When it comes to business dress for an interview, the traditional rules of style are still the best ones. Your look should be simple and conservative, and your interviewing wardrobe should be very basic. You can wear your entire new hip and trendy wardrobe on the weekends; but for an interview, you need to dress conservatively.
There are many different schools of thought on business dress these days; but in my many years in the corporate world (and specifically in the field of recruiting), I have seen many, many business fashion dos and don’ts. Therefore, I have compiled the following list of recommendations for dress that will be sure to help you look your absolute ‘business best.’
Go out and buy a good suit. The rule that says, “you get what you pay for” holds especially true for suits. A good quality wool suit will probably cost more; but if you buy a traditional version, it won’t go out of style and will last almost forever with regular cleaning and maintenance. The vest portion of three-piece suits can generally be saved for weddings, the red carpet, and special events.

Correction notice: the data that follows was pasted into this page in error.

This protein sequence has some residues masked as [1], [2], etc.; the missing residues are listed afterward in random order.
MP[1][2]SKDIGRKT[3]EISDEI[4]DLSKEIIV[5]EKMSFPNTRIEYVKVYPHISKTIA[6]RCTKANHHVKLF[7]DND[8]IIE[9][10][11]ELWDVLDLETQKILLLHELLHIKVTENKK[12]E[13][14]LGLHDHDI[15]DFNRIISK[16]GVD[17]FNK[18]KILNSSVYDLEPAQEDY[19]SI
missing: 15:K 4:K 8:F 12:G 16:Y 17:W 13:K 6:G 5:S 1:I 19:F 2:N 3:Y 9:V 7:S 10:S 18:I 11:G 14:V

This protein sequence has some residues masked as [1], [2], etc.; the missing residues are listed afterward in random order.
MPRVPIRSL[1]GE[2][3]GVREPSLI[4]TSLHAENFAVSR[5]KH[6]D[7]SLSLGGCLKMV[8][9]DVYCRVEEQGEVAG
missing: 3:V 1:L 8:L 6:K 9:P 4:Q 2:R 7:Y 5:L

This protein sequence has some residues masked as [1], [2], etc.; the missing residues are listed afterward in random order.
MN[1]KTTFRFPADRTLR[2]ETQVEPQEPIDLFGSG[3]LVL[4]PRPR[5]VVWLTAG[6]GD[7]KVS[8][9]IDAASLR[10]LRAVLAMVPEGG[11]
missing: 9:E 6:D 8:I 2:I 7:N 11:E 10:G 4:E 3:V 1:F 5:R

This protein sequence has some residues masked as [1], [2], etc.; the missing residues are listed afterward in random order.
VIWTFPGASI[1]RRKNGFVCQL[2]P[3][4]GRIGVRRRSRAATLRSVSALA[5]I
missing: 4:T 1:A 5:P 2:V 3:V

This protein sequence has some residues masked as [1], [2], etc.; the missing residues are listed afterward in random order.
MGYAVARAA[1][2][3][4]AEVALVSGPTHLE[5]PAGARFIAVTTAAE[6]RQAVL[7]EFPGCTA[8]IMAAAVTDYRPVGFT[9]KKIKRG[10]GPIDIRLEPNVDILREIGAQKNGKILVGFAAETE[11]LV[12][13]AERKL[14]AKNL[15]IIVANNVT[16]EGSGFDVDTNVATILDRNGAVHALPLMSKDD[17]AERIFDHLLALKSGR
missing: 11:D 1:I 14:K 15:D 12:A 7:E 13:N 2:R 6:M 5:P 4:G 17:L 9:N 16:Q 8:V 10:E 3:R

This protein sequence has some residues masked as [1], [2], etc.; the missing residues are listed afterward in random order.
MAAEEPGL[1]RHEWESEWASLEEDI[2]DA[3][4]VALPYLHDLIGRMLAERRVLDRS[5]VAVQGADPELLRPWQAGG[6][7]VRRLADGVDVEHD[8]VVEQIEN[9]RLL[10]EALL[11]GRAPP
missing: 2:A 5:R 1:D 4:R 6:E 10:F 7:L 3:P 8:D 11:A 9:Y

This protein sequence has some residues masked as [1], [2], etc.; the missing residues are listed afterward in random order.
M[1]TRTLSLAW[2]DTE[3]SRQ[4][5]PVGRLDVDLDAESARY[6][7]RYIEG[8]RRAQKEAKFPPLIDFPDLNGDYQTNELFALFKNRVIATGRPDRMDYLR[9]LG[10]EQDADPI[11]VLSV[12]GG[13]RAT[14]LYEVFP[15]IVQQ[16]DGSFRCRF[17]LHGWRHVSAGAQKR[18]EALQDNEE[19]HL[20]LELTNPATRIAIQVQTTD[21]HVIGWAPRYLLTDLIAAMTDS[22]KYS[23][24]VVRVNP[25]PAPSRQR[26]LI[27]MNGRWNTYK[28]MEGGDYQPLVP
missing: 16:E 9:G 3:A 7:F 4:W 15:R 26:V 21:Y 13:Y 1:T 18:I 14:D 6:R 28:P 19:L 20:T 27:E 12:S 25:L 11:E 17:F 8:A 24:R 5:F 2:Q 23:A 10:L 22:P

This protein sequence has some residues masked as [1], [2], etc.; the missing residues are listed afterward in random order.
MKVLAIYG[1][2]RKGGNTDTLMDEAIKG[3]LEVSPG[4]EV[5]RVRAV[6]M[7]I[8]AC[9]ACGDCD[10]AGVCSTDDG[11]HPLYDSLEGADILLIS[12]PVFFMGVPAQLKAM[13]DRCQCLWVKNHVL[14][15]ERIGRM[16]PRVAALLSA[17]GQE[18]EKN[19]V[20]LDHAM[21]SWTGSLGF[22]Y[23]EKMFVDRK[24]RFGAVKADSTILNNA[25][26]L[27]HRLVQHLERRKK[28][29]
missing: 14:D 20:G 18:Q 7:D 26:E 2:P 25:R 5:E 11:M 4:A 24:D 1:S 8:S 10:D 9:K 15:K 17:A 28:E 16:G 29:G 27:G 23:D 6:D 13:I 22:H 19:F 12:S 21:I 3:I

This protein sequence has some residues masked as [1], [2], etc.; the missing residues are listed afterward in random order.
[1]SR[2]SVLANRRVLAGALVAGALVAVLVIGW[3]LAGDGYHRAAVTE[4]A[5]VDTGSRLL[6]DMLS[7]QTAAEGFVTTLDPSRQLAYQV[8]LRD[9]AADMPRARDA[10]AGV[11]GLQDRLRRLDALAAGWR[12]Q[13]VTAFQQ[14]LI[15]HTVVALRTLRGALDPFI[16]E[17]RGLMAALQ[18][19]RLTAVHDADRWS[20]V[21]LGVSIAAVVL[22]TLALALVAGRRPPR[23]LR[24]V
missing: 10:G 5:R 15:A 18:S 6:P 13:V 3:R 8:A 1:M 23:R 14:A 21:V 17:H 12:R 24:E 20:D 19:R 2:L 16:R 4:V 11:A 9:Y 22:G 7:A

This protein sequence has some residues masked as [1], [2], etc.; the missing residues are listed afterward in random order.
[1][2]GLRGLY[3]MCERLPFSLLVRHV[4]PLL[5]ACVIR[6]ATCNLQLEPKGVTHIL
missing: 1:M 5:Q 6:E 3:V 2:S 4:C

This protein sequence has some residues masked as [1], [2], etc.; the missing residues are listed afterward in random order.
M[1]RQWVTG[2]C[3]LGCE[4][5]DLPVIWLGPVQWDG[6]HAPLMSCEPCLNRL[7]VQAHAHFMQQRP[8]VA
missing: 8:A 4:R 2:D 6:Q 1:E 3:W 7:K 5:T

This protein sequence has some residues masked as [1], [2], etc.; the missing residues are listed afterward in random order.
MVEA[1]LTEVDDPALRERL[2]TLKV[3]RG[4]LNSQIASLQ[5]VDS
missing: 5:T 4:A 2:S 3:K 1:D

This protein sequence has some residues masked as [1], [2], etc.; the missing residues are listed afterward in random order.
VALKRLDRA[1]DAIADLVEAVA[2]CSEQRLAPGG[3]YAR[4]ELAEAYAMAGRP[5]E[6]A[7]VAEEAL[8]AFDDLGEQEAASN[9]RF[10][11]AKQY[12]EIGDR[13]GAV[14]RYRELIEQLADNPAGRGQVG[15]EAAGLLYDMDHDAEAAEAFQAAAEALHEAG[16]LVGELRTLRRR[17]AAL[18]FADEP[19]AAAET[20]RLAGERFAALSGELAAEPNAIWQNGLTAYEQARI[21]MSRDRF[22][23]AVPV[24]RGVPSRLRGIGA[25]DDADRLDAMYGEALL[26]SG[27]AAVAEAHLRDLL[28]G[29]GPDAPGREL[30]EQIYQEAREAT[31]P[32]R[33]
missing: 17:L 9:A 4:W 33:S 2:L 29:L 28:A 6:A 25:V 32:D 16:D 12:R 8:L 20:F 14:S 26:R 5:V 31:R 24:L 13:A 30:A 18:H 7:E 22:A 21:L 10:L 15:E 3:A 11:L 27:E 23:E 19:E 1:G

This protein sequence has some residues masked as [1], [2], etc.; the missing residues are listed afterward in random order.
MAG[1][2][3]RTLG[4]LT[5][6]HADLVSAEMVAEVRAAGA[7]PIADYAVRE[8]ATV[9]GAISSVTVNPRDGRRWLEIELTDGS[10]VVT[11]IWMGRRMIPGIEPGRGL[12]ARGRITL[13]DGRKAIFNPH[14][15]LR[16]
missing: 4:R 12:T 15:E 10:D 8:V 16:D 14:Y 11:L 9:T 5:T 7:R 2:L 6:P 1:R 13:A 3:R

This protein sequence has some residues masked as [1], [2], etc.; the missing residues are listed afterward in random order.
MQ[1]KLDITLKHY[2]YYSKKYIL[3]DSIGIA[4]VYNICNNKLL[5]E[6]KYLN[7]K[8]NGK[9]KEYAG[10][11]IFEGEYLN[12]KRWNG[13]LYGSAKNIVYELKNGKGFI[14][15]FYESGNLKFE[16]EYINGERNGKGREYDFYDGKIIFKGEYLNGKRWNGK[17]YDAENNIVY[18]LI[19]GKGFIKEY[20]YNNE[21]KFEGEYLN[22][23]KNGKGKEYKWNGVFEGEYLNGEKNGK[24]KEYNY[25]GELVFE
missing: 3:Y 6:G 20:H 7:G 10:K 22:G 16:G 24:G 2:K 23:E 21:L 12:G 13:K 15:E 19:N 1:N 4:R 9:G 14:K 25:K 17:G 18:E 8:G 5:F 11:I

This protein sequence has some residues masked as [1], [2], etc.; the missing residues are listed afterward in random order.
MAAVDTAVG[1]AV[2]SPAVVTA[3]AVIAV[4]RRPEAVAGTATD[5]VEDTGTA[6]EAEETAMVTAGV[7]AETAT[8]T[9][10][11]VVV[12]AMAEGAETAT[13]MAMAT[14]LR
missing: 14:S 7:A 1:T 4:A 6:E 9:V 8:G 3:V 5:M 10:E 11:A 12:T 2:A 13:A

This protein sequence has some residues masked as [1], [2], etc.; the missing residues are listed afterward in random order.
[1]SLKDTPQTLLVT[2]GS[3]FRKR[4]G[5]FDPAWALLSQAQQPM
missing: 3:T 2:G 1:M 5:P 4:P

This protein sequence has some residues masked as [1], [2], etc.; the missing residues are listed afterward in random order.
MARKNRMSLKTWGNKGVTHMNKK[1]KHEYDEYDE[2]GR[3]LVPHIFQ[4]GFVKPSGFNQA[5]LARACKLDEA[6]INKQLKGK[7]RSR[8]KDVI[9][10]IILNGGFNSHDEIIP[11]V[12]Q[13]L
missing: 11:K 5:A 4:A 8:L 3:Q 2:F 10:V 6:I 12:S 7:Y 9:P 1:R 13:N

A long sleeve white cotton dress shirt is still the epitome of classic dressing. Although blue dress shirts are quite popular now, I still recommend playing it safe and sticking with white. Make sure your shirts are very clean; and please, please be sure to iron them … even for circumstances in which you do not expect to remove your jacket because there’s always a chance that you might. As with shoes, you can tell a lot about a man by looking at his shirts; and a nicely pressed shirt will give you a visual edge up on your competition.
Buy a nice traditional silk version with at least some red in it. Stay away from ties with large or unflattering stripes or ties featuring your favorite cartoon character. If you are unsure of the correct type of tie, find a well-dressed guy in an upscale suit department that looks like he owns the place and ask him to help you pick out a tie. Just be sure to explain it is for an interview and not for a wedding.